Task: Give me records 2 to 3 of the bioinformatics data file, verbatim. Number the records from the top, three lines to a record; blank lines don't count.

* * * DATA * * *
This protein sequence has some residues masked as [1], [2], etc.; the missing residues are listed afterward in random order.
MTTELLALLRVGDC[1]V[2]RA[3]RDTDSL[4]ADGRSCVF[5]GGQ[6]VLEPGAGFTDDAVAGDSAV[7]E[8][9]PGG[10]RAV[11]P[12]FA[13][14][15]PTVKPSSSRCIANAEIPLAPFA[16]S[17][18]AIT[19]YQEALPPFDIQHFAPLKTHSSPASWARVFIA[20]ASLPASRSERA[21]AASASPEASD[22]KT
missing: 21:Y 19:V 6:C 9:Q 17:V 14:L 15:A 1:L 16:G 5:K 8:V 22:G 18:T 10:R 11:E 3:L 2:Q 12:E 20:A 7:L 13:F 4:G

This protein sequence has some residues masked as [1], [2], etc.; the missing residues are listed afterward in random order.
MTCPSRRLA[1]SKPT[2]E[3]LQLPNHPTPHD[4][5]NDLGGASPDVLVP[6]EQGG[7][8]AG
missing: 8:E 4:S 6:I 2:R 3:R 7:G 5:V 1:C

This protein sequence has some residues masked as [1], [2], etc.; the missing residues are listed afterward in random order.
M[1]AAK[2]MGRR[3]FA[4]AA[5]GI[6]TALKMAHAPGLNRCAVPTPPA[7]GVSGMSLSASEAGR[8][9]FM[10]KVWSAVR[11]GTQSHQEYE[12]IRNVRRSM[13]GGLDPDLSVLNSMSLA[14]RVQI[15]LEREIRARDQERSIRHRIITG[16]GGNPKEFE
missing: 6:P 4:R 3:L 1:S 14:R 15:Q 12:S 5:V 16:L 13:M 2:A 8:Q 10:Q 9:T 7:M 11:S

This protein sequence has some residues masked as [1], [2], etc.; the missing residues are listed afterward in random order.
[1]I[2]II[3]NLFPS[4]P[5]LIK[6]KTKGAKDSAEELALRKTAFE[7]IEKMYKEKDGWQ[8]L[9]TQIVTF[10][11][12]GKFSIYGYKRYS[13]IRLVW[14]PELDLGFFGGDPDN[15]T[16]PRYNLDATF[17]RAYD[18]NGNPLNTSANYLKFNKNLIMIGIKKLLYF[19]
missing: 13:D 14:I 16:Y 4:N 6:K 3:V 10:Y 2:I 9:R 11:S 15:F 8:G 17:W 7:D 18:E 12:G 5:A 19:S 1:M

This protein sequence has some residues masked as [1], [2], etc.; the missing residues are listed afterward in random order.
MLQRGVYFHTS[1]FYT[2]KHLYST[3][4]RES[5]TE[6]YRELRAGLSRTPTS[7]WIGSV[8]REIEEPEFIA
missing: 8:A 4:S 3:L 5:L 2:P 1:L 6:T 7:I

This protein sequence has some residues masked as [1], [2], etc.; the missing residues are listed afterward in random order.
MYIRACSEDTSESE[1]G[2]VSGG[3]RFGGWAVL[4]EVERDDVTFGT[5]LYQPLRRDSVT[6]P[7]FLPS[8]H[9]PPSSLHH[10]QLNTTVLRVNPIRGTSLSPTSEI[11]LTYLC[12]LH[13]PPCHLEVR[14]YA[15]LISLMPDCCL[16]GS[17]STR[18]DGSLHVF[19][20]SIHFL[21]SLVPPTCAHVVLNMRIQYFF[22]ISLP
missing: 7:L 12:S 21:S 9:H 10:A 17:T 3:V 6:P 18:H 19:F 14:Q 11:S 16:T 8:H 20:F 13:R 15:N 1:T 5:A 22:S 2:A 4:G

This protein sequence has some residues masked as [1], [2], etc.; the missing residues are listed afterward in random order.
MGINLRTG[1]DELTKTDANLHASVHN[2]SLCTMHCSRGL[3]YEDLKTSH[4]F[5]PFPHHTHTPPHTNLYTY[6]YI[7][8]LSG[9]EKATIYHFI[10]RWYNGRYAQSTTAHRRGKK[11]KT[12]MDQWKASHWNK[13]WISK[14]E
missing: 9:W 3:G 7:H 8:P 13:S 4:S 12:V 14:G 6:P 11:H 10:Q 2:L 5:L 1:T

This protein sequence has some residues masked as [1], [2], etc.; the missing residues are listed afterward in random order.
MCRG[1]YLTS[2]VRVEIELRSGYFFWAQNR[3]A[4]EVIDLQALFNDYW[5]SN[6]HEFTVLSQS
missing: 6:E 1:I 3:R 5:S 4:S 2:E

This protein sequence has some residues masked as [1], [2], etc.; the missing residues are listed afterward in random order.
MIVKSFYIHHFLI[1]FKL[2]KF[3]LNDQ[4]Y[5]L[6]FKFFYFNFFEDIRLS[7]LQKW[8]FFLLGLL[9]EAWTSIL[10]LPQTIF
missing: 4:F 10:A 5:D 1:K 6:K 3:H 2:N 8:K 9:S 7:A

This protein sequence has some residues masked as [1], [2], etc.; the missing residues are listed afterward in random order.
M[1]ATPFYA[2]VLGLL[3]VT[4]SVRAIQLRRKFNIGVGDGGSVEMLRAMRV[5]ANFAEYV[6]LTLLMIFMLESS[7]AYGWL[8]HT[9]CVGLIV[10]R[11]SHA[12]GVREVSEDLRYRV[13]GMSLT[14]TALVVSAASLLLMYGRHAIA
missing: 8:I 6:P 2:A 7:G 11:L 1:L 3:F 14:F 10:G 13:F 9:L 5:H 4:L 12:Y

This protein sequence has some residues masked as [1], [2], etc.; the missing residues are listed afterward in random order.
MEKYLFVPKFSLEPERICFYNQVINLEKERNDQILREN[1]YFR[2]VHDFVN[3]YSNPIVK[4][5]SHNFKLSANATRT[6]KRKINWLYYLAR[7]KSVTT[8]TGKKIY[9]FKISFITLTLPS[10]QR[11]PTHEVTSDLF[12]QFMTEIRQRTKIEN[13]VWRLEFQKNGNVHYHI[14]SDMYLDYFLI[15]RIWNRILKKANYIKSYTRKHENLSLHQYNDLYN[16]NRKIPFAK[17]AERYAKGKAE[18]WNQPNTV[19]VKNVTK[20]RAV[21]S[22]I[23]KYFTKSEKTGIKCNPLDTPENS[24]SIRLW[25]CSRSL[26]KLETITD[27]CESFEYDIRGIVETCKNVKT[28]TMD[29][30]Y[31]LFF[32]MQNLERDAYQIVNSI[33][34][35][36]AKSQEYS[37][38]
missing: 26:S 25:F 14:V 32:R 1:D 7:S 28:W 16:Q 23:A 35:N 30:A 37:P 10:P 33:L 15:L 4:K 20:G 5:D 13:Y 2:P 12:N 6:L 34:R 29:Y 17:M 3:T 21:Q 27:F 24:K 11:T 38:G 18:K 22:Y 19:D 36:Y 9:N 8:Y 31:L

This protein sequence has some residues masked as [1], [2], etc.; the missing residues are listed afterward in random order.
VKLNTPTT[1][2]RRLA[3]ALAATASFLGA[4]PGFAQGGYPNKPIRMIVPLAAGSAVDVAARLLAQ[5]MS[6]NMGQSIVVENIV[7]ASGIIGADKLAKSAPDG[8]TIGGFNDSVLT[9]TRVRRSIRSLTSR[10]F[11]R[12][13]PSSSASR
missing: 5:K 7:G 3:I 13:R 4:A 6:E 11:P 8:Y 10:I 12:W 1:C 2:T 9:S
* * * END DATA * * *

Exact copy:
This protein sequence has some residues masked as [1], [2], etc.; the missing residues are listed afterward in random order.
MTCPSRRLA[1]SKPT[2]E[3]LQLPNHPTPHD[4][5]NDLGGASPDVLVP[6]EQGG[7][8]AG
missing: 8:E 4:S 6:I 2:R 3:R 7:G 5:V 1:C

This protein sequence has some residues masked as [1], [2], etc.; the missing residues are listed afterward in random order.
M[1]AAK[2]MGRR[3]FA[4]AA[5]GI[6]TALKMAHAPGLNRCAVPTPPA[7]GVSGMSLSASEAGR[8][9]FM[10]KVWSAVR[11]GTQSHQEYE[12]IRNVRRSM[13]GGLDPDLSVLNSMSLA[14]RVQI[15]LEREIRARDQERSIRHRIITG[16]GGNPKEFE
missing: 6:P 4:R 3:L 1:S 14:R 15:Q 12:S 5:V 16:L 13:M 2:A 8:Q 10:Q 9:T 7:M 11:S